So, why did I find it hard to explore in Brazil? I know I was getting up to mischief – and one such time involved encouraging the guys from Voël to do a dance called the ‘Danca da Garafa’ to teach me the months of the year. The Danca da Garafa is a bottle, and they had to do a different sexy dance move around the bottle for each month of the year! See my video below…

(only joking guys, I’ll keep the real video for another day ;) Also I was always being very inquisitive and asked a lot of questions, so the only thing I can put my lack of exploration down to was not really knowing where to go in Brazil, not feeling safe and being scared of getting lost – so if I wanted to explore I needed a plan, which wasn’t usually how I liked to go about exploring. However I knew I had to explore Brazil, because it is such a rich place of culture and I had a desire to understand it. Because I had to go out, feeling a bit unsafe in the context because of the risk of security, I designed a cultural exploration tool to help me look at the environment around me. I called it: ‘The Journey of the Chicken’!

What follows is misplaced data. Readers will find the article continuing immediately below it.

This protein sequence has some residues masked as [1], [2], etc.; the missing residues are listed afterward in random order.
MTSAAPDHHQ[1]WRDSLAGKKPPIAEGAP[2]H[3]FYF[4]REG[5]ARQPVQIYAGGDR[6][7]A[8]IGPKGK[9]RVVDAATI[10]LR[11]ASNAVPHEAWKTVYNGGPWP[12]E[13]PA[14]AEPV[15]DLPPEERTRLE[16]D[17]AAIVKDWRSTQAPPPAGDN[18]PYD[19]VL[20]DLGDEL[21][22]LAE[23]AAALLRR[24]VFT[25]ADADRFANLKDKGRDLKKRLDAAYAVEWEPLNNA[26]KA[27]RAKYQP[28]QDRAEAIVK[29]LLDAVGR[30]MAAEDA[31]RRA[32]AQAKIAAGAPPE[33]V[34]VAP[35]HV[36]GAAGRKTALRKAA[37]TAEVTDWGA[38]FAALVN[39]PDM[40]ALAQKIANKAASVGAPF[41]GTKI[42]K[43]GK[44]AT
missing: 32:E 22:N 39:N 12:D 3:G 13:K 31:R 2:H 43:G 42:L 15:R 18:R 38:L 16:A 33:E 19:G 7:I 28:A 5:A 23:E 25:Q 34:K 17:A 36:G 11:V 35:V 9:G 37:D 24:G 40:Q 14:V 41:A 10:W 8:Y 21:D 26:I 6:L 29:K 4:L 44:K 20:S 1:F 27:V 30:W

During my Journey of the Chicken I would find interesting ways to capture language, norms, taboos, rituals, what’s considered ‘not normal’, what’s valued, religion and beliefs (I spent a lot of time going to churches), statuses and laws in society, social collectivism, looking at cultural integration (how integrated races and sub-cultural values are) and also food. So for me, whenever I went out on a ‘chicken hunt’ I chose two elements of a culture to explore for a day. I did take my camera but that was mainly just to capture memories, my main tool of investigation was my sketchbook. Most of all my plan was just to have no expectations and to feel free to wander around the city.